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I started studying German few months ago. I started reading "Der Nussknacker (Niveau Eins)". I found this

Ich bedanke mich

but I can not really understand what does it mean and its construction.

Why nominative + verb + accusative?

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It just so happens that the accusative declination of the pronoun ich is also the reflexive pronoun for ich.

The verb which you and many other German-learners perceive to be bedanken is actually sich bedanken, indicating it is reflexive and requires a reflexive pronoun.

"Ich bedanke mich" implies that you are saying "I thank you," even though the sentence doesn't contain an object.

If you wanted to be formal, you could say:

Ich bedanke mich bei dir.

  • I updated my answer to try and give you a better understanding of what I meant. Hope this helps! – Dustin May 27 '13 at 7:40
  • I see. But why it wants the akkusativ and not the dativ? Also why the first and not the second person akkusativ? – Blackbelt May 27 '13 at 7:44
  • You're getting confused between pronouns and the declension of nouns. It doesn't take the accusative. It requires a reflexive pronoun. If the sentence were intended to mean "We thank you," it would be "Wir bedanken uns." Likewise, if it were intended to mean "You thank me," it would be "Du bedankst dich." – Dustin May 27 '13 at 7:46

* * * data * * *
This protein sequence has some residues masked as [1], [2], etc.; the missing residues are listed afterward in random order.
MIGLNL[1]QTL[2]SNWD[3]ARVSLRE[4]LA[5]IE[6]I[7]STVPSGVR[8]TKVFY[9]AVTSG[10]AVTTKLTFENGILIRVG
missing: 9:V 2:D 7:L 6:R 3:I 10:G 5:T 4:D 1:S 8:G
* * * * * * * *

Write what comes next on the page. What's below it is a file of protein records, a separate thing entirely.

• See the following articles on reflexive verbs in German: german.about.com/library/weekly/aa022601a.htm german.about.com/library/weekly/aa022601b.htm – Dustin May 27 '13 at 7:49
  • 2
    +1, concise and easy to understand. – Eugene Seidel May 27 '13 at 11:46
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It is always like:

Ich bedanke mich bei Ihnen (someone) für die Hilfe (something)

So you know that the someone (bei) is in Dativ and the something (für) is Akkusativ.

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